Small seeds of hope can feed families

Small seeds of hope can feed families

Small seeds of hope can feed families

Small seeds of hope can feed families

Growing esteem: Belito João Njaze and Alcidio Benjamin (from JAM) are very proud of their efforts.

At a time when the world seems to be tilting from one disaster to another, it is the small seeds of hope that keep us grounded.

In Mozambique, these small seeds have grown into a thriving communal vegetable garden that gives father of seven, Belito João Njaze and his fellow farmer, Manuel Verniz, a great sense of accomplishment.

Manuel and Belito, who is also a community leader, in Mussapassua in the Muanza district of Sofala province, were part of the World Food Programme and JAM’s latest Food Assistance for Assets (FFA) project, which started in May.

The project, which saw 23 community groups issued with seeds, farming equipment and training, was launched in four localities of Muanza, chosen according to their needs after Cyclone Eloise destroyed homes, infrastructure, farming land and livelihoods in January.

The farmers said they did not expect these blooming results when they started building seedbeds earlier and are overjoyed.

“The support came when we didn’t know what to do because we had lost almost everything,” says Manuel, pointing to his bumper crop.

In neatly tended beds are rows of bright green lettuces, cabbages, onions, kale and tomatoes.

Alcidio Benjamin, JAM’s manager in Sofala, explains that plant varieties are especially chosen for their nutritional qualities and climate-smart techniques are taught for an environment where conditions are often harsh.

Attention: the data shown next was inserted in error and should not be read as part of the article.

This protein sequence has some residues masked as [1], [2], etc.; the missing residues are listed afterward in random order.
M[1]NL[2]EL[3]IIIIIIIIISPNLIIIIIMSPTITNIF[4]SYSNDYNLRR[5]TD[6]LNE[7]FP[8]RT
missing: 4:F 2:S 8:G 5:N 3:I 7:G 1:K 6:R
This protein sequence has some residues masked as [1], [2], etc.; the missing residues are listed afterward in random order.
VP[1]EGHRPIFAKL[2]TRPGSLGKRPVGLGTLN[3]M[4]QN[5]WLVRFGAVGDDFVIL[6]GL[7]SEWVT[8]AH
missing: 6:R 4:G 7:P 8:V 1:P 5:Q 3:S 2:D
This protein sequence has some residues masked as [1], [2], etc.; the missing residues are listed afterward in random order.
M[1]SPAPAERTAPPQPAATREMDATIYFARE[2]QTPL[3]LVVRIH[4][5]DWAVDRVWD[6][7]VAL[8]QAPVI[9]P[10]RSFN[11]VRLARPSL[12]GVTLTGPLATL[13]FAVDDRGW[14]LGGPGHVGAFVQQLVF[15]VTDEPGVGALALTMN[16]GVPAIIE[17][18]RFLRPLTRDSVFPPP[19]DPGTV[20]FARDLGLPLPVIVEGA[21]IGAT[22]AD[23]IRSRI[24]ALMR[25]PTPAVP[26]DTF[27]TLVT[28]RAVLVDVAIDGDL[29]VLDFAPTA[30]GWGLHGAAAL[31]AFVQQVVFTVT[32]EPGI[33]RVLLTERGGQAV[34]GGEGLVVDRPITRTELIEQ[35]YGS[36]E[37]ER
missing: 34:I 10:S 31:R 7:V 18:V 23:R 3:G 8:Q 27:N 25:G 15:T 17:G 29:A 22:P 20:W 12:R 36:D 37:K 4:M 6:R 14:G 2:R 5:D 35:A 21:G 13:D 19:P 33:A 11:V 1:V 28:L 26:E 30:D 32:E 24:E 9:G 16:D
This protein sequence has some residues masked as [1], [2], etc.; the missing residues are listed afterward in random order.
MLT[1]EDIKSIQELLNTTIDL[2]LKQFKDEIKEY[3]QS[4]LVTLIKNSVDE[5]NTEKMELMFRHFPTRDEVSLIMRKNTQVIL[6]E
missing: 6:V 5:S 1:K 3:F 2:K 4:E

The project also included training on making compost and natural pesticides, how to store and take care of the produce once it is harvested and also how to go about collecting seeds for next season’s planting.

“Thank you JAM and WFP for bringing light and hope into our community. Today we have this group vegetable garden which will provide food for many families,” says Belito, whose group will also be able to sell any surplus produce for additional income.

“Empowering people to produce their own food has a real impact,” concludes Vimabanai Chakarisa, JAM’s programme quality and development manager.

Bumper crop

Bumper crop: Manuel Verniz’s hard work has paid off.

African innovation

Nature’s umbrellas and seed pods

[vc_row][vc_column width="1/6"][/vc_column][vc_column width="2/3"][vc_custom_heading source="post_title" font_container="tag:h2|font_size:45|text_align:left" use_theme_fonts="yes"][vc_single_image image="37693" img_size="full" alignment="center" style="vc_box_shadow_border"...

Angola celebrates water

Angolan community celebrates the precious gift of water

[vc_row][vc_column width="1/6"][/vc_column][vc_column width="2/3"][vc_custom_heading source="post_title" font_container="tag:h2|font_size:45|text_align:left" use_theme_fonts="yes"][vc_single_image image="37690" img_size="full" alignment="center" style="vc_box_shadow_border"...